Keynote speakers

Melissa G. Mitchum

Not Everyone Fits the Mold: Soybean Resistance Genes and Soybean Cyst Nematode Effectors

Melissa G. Mitchum, a Professor in the Division of Plant Sciences and Bond Life Sciences Center at the University of Missouri and Director of SCN Diagnostics, investigates the mechanisms by which plant-parasitic cyst nematodes infect the roots of plants. Mitchum also is identifying the genes soybean uses to resist infection by soybean cyst nematode. Her lab uses a variety of molecular, genetic, and biochemical approaches and tools to decipher the function of the nematode’s effector proteins and plant resistance genes. A better understanding of the nematode and plant genes involved in the interaction could lead to the development of crop plants that are nematode resistant, which could reduce the billions of dollars in annual crop losses due to these pests.

Peter Geldhof

Current challenges in the control of nematode infections in humans and animals

Peter Geldhof graduated as Master in Biotechnology at Ghent University. After finishing his PhD at the Laboratory for Parasitology of the Faculty of Veterinary Medicine  at Ghent University on a project aimed at assessing the use of worm excretory-secretory antigens as vaccine targets for gastrointestinal parasites in cattle, he received a Marie Curie EU fellowship to continue his research on parasitic nematodes at the Moredun Research Institute in the UK. In 2006 he returned to the Faculty of Veterinary Medicine at UGent were he was appointed as Professor in Veterinary Parasitology.  The aim of his research, which is situated at the crossroads of immunology and parasitology, is to unravel the host-parasite interplay during parasitic infections, with the main focus on gastro-intestinal parasites. The ultimate goal is to provide the essential information needed for the development of immunological control strategies against parasites. The research includes the analysis of the host immune responses combined with detailed research into parasite biology.  


Emile Frison

Agricultural Biodiversity Is Essential for a Sustainable Improvement in Food and Nutrition Security

Emile Frison is an expert on agricultural biodiversity who spent most of his career in international agricultural research for development. He was Director General of Bioversity International from 2003 to 2013.   In September 2007, he was appointed Extraordinary Professor in genetic resources by the Catholic University of Leuven, Belgium. He has been a Member of the Executive Board of the Global Crop Diversity Trust from 2009 to 2013.  In 2015, he became a member of the International Panel of Experts on Sustainable Food Systems (IPES-Food) in 2015. He is the lead author of the IPES-Food report “From Uniformity to Diversity: a paradigm shift from industrial agriculture to diversified agroecological systems”.


Christine Griffin

Lethal fighting in entomopathogenic nematodes

 Christine Griffin is a Professor in Maynooth University Department of Biology. Her joint research interests are in the behaviour and ecology of entomopathogenic nematodes, and in improving the success of these organisms as biocontrol agents of pests of horticulture, agriculture and forestry. The main focus of her research has been on the nematode infective juveniles – the active ingredient of biocontrol products and the stage that effects transmission in nature. Her lab is also interested in defence of the cadaver resources by entomopathogenic nematodes by, on the one hand the nematodes’ symbionts, and on the other hand, by the adult male nematodes that fight each other to maximise their reproductive success though access to the cadaver and mating partners within it.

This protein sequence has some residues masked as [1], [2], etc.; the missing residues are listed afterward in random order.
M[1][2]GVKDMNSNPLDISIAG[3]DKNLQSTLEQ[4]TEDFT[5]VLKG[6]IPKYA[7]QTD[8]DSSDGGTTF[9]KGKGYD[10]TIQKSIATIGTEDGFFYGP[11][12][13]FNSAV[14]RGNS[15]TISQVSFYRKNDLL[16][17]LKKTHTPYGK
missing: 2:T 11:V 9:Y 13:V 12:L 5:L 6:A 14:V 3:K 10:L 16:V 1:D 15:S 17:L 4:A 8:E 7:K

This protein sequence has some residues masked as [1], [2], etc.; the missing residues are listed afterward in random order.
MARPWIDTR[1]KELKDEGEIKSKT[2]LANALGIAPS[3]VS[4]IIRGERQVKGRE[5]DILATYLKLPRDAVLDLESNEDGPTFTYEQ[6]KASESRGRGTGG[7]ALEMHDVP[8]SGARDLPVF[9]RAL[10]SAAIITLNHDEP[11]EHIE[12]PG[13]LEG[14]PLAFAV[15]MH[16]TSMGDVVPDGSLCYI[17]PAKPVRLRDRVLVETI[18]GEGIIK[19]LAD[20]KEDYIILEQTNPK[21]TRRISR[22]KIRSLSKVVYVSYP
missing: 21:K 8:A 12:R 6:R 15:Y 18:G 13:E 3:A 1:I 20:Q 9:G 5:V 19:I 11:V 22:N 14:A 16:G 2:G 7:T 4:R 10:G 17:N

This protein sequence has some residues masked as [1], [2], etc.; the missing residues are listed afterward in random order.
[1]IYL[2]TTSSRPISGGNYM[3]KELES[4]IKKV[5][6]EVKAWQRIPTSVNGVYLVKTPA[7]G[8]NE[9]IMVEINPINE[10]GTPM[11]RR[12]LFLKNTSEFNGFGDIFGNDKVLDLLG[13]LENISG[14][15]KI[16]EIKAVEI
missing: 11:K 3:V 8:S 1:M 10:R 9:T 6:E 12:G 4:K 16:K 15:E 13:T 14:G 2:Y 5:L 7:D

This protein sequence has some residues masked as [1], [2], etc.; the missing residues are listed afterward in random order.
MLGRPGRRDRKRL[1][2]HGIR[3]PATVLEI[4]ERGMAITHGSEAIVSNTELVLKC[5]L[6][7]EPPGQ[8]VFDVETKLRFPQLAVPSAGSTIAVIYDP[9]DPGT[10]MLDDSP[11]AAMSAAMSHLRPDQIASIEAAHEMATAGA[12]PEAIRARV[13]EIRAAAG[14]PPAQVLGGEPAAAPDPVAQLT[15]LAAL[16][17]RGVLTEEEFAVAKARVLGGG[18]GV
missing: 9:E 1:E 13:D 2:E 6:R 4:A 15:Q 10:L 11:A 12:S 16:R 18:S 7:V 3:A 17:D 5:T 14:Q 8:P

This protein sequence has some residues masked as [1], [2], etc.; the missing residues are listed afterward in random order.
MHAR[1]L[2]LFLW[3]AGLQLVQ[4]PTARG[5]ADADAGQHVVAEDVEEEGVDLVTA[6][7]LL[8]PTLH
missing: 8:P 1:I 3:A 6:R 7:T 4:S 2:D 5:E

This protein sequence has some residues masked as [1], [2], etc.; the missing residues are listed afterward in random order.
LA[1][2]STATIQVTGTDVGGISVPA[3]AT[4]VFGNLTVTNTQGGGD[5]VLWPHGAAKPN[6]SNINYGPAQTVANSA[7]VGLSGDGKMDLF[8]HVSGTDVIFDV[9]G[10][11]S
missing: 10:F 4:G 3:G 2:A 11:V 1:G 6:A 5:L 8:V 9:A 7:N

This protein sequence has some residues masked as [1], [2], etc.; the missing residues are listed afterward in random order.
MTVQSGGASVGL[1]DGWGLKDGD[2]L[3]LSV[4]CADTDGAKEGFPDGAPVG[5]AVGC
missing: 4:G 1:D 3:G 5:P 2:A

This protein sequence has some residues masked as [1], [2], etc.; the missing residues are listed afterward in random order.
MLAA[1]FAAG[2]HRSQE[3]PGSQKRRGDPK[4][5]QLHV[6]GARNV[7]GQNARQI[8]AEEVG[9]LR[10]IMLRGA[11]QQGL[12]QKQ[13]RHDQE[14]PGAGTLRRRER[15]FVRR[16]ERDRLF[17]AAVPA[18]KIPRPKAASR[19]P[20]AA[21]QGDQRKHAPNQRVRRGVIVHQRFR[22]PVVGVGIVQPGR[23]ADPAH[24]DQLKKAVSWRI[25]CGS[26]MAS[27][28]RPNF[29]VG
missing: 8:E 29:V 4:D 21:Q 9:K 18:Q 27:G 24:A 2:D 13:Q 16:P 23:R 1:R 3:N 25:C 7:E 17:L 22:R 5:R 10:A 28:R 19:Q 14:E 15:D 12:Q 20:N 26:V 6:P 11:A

Sofie Derycke

Metabarcoding as a quick tool to characterise (marine) nematode communities?

Sofie Derycke is a molecular ecologist working as senior scientist in the marine genomics group at ILVO. She uses and explores molecular tools to study the ecology and evolution of marine organisms, and is particularly interested in understanding how the environment (including human-induced pressures) shapes population genomic variation, community composition and organismal responses. Her toolbox contains DNA/RNA and NGS techniques such as GBS, metabarcoding, RNAseq and genome sequencing. She explores the potential of metabarcoding for species level identification of marine nematode communities in impacted environments by generating reliable reference databases, comparing different marker genes and bioinformatic pipelines and trying out new library preparation methods that are not biased by the primer set used. Her aim is to understand what metabarcoding data can and cannot learn us about community structure in free-living marine nematodes.


Jaap Smedema

Integrated nematode control solutions are a must in the future

Jaap Smedema is the global product manager for soil applied nematode control products at Bayer.  He has over 20 years of firsthand experience in agriculture at Bayer and as a Seed Potato producer. Together with a team of nematode experts worldwide he is working to help growers manage their nematode problems. Bayer develops novel product solutions, both chemical and biological, as well as concepts for combination of these solutions in an integrated approach which can help farmers to control plant pathogenic nematodes and secure crop productivity in a sustainable manner. This integrated approach becomes even more important in the future due to expected increase of regulatory pressure to the old class of nematode control products. The overall aim is help the grower to keep the nematode populations under control whilst supporting productivity of the crop for years to come.



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